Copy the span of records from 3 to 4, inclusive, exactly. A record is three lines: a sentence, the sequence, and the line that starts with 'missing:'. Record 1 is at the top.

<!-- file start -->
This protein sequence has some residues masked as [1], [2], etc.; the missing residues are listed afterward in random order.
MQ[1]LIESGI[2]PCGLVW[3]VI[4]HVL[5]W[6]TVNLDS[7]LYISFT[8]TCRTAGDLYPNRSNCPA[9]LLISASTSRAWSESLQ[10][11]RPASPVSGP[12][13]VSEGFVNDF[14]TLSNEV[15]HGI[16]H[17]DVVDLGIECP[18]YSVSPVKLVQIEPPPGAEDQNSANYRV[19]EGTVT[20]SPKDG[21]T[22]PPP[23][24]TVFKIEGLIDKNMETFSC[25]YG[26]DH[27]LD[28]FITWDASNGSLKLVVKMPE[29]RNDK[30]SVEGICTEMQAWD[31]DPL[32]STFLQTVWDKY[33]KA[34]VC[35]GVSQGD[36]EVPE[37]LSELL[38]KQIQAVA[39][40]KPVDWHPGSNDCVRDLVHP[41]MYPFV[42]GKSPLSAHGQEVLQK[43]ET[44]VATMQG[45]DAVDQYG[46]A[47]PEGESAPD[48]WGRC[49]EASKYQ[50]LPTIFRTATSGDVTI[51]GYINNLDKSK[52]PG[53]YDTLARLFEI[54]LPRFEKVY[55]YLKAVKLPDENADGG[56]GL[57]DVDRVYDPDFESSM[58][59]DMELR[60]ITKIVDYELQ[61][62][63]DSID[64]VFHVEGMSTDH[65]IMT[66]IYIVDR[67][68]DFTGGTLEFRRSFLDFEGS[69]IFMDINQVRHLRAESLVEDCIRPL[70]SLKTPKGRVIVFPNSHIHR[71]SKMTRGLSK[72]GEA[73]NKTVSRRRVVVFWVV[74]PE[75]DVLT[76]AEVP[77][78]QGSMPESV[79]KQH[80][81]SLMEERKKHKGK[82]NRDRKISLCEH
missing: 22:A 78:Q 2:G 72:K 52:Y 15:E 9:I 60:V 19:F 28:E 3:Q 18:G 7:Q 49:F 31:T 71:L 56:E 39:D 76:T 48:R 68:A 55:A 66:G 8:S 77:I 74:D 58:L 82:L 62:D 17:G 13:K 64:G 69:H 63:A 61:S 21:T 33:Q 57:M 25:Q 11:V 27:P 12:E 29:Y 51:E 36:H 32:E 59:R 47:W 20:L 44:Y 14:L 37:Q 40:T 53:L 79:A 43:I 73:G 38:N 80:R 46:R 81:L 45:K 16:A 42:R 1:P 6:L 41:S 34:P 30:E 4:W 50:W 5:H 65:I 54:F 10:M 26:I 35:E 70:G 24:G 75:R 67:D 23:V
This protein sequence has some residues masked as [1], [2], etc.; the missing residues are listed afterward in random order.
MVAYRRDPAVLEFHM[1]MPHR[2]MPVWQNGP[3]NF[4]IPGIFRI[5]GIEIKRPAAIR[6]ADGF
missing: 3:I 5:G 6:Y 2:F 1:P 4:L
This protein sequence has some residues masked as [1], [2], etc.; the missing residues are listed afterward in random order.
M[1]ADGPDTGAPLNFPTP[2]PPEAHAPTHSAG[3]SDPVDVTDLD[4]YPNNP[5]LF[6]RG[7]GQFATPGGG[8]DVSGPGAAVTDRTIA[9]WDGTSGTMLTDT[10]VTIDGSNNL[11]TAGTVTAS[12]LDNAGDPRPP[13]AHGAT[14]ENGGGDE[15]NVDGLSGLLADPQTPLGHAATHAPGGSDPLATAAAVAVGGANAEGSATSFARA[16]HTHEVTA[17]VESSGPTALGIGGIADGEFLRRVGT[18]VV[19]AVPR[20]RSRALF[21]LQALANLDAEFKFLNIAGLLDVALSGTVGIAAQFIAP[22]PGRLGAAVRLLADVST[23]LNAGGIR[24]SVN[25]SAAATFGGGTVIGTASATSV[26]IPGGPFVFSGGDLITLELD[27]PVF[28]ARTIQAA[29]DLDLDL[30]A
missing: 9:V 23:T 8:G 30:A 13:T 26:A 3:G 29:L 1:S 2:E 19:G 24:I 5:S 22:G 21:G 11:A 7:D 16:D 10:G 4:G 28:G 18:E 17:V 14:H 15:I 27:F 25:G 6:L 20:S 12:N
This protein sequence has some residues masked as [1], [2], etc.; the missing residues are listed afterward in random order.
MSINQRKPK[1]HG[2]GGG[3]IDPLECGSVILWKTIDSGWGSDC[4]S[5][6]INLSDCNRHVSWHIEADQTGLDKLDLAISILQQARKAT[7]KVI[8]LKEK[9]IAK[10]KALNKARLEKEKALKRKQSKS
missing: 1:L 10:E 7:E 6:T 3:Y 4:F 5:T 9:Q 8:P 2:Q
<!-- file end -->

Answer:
This protein sequence has some residues masked as [1], [2], etc.; the missing residues are listed afterward in random order.
M[1]ADGPDTGAPLNFPTP[2]PPEAHAPTHSAG[3]SDPVDVTDLD[4]YPNNP[5]LF[6]RG[7]GQFATPGGG[8]DVSGPGAAVTDRTIA[9]WDGTSGTMLTDT[10]VTIDGSNNL[11]TAGTVTAS[12]LDNAGDPRPP[13]AHGAT[14]ENGGGDE[15]NVDGLSGLLADPQTPLGHAATHAPGGSDPLATAAAVAVGGANAEGSATSFARA[16]HTHEVTA[17]VESSGPTALGIGGIADGEFLRRVGT[18]VV[19]AVPR[20]RSRALF[21]LQALANLDAEFKFLNIAGLLDVALSGTVGIAAQFIAP[22]PGRLGAAVRLLADVST[23]LNAGGIR[24]SVN[25]SAAATFGGGTVIGTASATSV[26]IPGGPFVFSGGDLITLELD[27]PVF[28]ARTIQAA[29]DLDLDL[30]A
missing: 9:V 23:T 8:G 30:A 13:T 26:A 3:G 29:L 1:S 2:E 19:G 24:I 5:S 22:G 21:G 11:A 7:D 16:D 10:G 4:G 28:G 18:E 17:V 14:H 15:I 27:F 25:G 6:L 20:S 12:N
This protein sequence has some residues masked as [1], [2], etc.; the missing residues are listed afterward in random order.
MSINQRKPK[1]HG[2]GGG[3]IDPLECGSVILWKTIDSGWGSDC[4]S[5][6]INLSDCNRHVSWHIEADQTGLDKLDLAISILQQARKAT[7]KVI[8]LKEK[9]IAK[10]KALNKARLEKEKALKRKQSKS
missing: 1:L 10:E 7:E 6:T 3:Y 4:F 5:T 9:Q 8:P 2:Q